The Event Loop
The work of Consortium member companies on the Predictive Customer Engagement initiative started with a simple question, “How can we provide information that we have, that customers would value, but don’t know to ask for?” In the last post, we talked about an Analysis and Rules engine made up of a four-tier model to help think through using Machine Learning capabilities:
This model is something member companies have started to use when looking at many applications of ML to achieve specific outcomes. The Event Loop of the Predictive Engagement model is highly dependent on the Analysis and Rules engine, but requires us to think through a broader ‘system’ and the data required to be more proactive in how we service our customers.
Looking at the four-tier model again, the inputs for the Data Repository and the outputs for the Visualization are the entry and exits point of the analysis engine. We sometimes refer to these inputs and outputs as “mining for actionable information” and “creating that action.” The ultimate goal is: do we have incoming information that we can use to perform an analysis and apply rules to produce something actionable? This often requires applying other data sources, or data assets, to the model. Some common data assets may be knowledge articles, people profiles, vendor offerings, or privacy laws/settings.
But what is required to think through a closed loop system? We need:
- an external data source
- the ability to listen to the data
- an output that has context
- the right communication mechanism for the action.
With these components in place, we can build a closed loop predictive system.
Let’s walk through an example to bring this to life.
Data Source: A corporate wide enterprise software application has monitoring capabilities built into the application, which are producing data points on its health and any anomalies that may be occurring.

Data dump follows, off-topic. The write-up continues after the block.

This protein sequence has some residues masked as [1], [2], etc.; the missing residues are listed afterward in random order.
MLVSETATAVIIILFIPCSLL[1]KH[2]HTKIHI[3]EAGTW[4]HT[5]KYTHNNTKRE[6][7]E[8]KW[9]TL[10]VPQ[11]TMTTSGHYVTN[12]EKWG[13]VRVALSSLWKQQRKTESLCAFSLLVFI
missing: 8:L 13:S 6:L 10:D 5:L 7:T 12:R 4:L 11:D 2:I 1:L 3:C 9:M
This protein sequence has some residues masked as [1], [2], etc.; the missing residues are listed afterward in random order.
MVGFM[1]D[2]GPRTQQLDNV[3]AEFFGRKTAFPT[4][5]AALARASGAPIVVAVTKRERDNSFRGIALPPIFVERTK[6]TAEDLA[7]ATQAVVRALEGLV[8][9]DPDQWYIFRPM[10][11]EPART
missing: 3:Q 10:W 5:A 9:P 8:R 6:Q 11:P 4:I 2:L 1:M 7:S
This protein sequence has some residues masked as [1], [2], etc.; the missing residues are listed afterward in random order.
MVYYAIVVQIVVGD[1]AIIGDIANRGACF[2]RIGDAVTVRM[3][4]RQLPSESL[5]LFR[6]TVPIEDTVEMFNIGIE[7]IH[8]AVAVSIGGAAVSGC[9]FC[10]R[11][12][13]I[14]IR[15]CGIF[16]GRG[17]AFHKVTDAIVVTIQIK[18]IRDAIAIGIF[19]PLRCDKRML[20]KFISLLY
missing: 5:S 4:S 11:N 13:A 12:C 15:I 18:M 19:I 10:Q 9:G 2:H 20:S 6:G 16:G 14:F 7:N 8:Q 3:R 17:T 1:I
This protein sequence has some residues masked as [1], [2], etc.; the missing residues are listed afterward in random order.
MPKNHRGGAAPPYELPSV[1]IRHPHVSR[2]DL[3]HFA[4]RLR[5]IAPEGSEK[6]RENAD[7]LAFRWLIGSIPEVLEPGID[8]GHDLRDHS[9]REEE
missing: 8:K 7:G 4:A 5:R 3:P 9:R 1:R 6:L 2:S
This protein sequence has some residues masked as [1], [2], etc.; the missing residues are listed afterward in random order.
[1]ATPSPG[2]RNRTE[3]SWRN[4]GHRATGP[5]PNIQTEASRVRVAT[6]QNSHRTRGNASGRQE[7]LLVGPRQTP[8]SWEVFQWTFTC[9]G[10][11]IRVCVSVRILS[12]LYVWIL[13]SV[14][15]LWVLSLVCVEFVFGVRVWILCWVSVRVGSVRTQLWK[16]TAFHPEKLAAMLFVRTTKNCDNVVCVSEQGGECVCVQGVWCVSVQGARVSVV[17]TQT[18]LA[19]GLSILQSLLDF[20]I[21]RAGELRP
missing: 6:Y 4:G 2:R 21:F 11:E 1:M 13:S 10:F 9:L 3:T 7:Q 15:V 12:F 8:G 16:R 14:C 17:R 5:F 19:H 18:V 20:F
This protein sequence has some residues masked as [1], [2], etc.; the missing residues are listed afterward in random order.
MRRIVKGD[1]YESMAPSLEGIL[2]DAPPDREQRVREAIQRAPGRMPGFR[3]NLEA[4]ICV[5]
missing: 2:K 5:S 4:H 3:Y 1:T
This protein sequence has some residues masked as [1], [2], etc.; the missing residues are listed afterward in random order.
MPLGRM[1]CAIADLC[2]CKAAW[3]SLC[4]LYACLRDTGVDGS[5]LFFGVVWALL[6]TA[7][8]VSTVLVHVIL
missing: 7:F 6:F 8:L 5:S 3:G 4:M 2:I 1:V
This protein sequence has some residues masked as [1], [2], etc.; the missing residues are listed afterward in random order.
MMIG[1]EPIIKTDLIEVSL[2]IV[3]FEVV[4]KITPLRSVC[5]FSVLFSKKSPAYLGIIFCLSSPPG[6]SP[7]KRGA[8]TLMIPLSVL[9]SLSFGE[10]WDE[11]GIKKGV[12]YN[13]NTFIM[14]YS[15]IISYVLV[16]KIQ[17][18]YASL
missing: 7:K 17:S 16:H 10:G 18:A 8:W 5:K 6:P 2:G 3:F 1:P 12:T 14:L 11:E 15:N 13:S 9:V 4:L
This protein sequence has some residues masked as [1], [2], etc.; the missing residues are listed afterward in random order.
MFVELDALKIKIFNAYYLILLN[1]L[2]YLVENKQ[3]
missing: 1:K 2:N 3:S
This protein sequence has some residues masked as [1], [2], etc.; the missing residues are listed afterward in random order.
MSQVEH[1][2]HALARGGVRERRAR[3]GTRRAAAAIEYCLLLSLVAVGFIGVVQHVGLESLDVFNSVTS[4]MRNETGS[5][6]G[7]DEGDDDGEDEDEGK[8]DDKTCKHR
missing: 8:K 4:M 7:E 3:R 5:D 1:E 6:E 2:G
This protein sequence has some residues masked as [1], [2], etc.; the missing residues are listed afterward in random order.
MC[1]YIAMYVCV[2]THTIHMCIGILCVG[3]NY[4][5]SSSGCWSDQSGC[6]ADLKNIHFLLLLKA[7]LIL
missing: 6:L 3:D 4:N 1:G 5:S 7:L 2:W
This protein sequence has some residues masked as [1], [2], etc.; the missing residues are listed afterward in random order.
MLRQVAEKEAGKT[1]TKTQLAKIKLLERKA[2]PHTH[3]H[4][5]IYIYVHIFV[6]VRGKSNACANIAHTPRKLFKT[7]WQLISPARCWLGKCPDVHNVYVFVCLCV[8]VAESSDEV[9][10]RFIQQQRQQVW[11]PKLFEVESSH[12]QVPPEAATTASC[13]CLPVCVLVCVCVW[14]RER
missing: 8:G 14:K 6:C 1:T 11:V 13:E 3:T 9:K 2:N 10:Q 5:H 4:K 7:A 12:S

Listen at Scale: The application’s infrastructure is built to “listen” to the data outputs from the software application: collecting the outputs and storing them in a data repository for processing in the Analysis and Rules Engine. (A fancy ‘phone home’ system.)
Analysis and Rules Engine: The engine connects the incoming data sources to other knowledge assets, in this case: a knowledge base. When an anomaly is detected, the engine connects that anomaly to a specific knowledge base article.
Contextual Output: Since the analysis and rules engine identified a correlation between an anomaly in the data source and the knowledge base, it can now output the specific knowledge article that has the right context.
Communication Mechanism: The knowledge article is sent via email to the onsite system administrator, notifying her of the anomaly and the steps to fix it. The system can now be updated before a major failure.
This is a closed loop process. As data continues to stream into the Analysis and Rules engine, the system will be able to monitor if fixes or updates are having the desired impact.
While this is a fairly simplistic example, Internet of Things technologies, data analytics/machine learning, robust knowledge capture best practices (KCS®), and easy communication methods through mobile devices or machine-to-machine are making this simplistic system capable of solving very complex scenarios.
The final piece of the Predictive Customer Engagement model is the Improve Loop. In the next post, we will look at this loop and some of the required dependencies.